June 14, 2011
When LeBron James announced to the world last July that he would be “taking his talents to South Beach”, he did not do so quietly. He had a drawn out, highly publicized 1-hour ESPN special entitled “The Decision” in which he revealed the team he chose to sign with after a frenzied and fast-tracked free agency. The criticism of James intensified after his announcement, ranging from angry Cleveland fans who felt betrayed to sports commentators who felt his announcement was a shameful display of arrogance and self-promotion. Let’s not ignore that this is the man they themselves were so keen on accepting as “King”.
The press conference officially announcing LeBron as a Heat team member was another spectacle, full of fireworks, dancing and high-fives. It was then that Dwayne Wade, Chris Bosh and LeBron James were dubbed the “trifecta” of the NBA. They promised a dynasty in the likes of which hadn’t (and still hasn’t) been seen since Michael Jordan and the Bulls. After an impressive season, the Heat moved smoothly through the playoffs, effectively eliminating teams and moving one spot closer to their second championship title.
When the Mavericks swept the Lakers in Round 2, it was obvious they were not a team to ignore. After easily beating the Thunder in five, the Mavs were set to face the Heat, and the championship series transformed from a match-up into a rematch. The Mavs and Heat faced each other in their franchise first finals appearances back in 2006, and the Mavs went home empty-handed despite an early 2-0 game lead. Going into the Finals this year, it was obvious that Dallas was ready to claim what was theirs.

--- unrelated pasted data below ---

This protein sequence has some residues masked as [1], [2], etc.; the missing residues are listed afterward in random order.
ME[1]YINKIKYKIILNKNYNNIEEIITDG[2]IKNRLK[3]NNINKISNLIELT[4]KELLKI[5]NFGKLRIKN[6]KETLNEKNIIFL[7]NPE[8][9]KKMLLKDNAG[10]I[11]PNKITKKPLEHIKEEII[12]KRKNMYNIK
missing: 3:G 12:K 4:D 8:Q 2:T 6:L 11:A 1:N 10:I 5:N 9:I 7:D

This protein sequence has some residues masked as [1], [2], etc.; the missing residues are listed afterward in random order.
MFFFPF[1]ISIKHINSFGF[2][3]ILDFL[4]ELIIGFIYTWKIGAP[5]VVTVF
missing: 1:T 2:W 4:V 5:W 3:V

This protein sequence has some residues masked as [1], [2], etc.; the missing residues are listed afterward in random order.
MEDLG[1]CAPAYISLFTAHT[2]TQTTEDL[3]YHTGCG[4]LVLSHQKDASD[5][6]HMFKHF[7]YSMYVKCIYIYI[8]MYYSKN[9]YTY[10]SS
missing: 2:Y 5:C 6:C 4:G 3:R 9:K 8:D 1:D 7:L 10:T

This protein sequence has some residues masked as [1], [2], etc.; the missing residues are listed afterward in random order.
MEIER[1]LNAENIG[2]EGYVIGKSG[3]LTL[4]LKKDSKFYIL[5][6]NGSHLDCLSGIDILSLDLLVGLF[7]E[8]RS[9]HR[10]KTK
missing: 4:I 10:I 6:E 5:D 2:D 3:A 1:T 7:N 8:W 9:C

The Mavericks played harder, faster and stronger. For a team that was marketed as the holy grail of basketball teams, the Heat never had any “wow” moments during the series. Yes, they won two games, but the scores weren’t that impressive, as they won Game 1 by eight points, and Game 3 by just two. While Dwayne Wade played through the pain (he played with an injured hip in Game 5), LeBron seemed to disappear or just give up by the fourth quarter. Dirk Nowitzki played with a fever, and all LeBron could do was make fun of him in the locker room. As a spectator, it clearly appeared as though the Mavericks just wanted it more. By the fourth quarter, Game 6 was hard to watch.
But the focus shouldn’t be on LeBron, how good or bad he played, how disappointing or disappointed he and the Heat are. It should be on the Dallas Mavericks and the outstanding performances of Jason Terry and Dirk Nowitzki. We should marvel at the vindication of the Mavs from 2006’s loss and celebrate Jason Kidd’s claiming a ring after 17 years and two failed attempts.
Despite losing — not to mention disappointing fans — a certain member of the Miami Heat doesn’t seem to have learned anything from his actions. At the Game 6 post-game press conference, LeBron had a message for his “haters”: “All the people that were rooting on me to fail, at the end of the day, they have to wake up tomorrow and have the same life that they had before they woke up today. They have the same personal problems they had today. I’m going to continue to live the way I want to live and continue to do the things that I want to do with me and my family and be happy with that. They can get a few days or a few months or whatever the case may be on being happy about not only myself, but the Miami Heat not accomplishing their goal. But they have to get back to the real world at some point.”
Despite his arrogance, LeBron James did not rule on Sunday night. It was the Dallas Mavericks, collectively, and deservedly, who were kings of the court.